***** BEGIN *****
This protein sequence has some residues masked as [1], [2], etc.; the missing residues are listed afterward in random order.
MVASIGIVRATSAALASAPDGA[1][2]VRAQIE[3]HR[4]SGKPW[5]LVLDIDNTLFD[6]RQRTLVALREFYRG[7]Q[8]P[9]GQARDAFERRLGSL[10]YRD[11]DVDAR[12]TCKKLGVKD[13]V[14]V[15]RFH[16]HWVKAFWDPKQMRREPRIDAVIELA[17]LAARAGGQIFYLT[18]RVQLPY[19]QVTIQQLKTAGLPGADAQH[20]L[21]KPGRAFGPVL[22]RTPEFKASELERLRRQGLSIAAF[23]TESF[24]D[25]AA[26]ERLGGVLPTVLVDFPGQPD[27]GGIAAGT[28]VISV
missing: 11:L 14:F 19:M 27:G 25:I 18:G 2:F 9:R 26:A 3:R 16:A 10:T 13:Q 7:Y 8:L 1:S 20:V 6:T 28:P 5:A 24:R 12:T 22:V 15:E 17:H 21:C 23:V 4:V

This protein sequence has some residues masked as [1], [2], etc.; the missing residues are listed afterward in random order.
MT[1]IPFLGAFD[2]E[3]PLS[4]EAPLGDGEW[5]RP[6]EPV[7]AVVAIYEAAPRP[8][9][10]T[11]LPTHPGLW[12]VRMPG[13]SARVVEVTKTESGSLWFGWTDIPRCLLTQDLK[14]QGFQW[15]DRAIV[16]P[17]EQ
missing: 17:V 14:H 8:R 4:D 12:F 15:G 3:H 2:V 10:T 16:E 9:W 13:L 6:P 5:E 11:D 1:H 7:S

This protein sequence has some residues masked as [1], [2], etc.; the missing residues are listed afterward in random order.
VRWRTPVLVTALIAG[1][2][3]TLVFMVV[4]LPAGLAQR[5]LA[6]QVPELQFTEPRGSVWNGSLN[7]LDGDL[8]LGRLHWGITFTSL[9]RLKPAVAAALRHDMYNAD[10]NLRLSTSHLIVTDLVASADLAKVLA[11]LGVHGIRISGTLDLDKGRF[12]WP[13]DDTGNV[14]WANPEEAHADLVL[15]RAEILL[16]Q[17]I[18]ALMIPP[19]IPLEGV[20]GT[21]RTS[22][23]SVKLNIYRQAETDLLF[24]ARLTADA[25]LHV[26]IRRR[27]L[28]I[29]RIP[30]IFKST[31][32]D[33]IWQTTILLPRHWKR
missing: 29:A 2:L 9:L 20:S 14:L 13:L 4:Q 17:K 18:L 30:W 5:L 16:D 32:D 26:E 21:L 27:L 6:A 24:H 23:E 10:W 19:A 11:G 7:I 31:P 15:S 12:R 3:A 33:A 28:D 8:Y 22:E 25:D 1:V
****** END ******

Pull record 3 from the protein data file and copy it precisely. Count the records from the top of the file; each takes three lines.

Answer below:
This protein sequence has some residues masked as [1], [2], etc.; the missing residues are listed afterward in random order.
VRWRTPVLVTALIAG[1][2][3]TLVFMVV[4]LPAGLAQR[5]LA[6]QVPELQFTEPRGSVWNGSLN[7]LDGDL[8]LGRLHWGITFTSL[9]RLKPAVAAALRHDMYNAD[10]NLRLSTSHLIVTDLVASADLAKVLA[11]LGVHGIRISGTLDLDKGRF[12]WP[13]DDTGNV[14]WANPEEAHADLVL[15]RAEILL[16]Q[17]I[18]ALMIPP[19]IPLEGV[20]GT[21]RTS[22][23]SVKLNIYRQAETDLLF[24]ARLTADA[25]LHV[26]IRRR[27]L[28]I[29]RIP[30]IFKST[31][32]D[33]IWQTTILLPRHWKR
missing: 29:A 2:L 9:L 20:S 14:L 13:L 4:Q 17:K 18:L 30:W 5:L 16:D 32:D 26:E 21:L 27:L 6:A 24:H 23:E 10:W 19:A 11:G 7:I 31:P 15:S 12:R 3:A 33:A 28:D 8:Y 22:E 25:D 1:V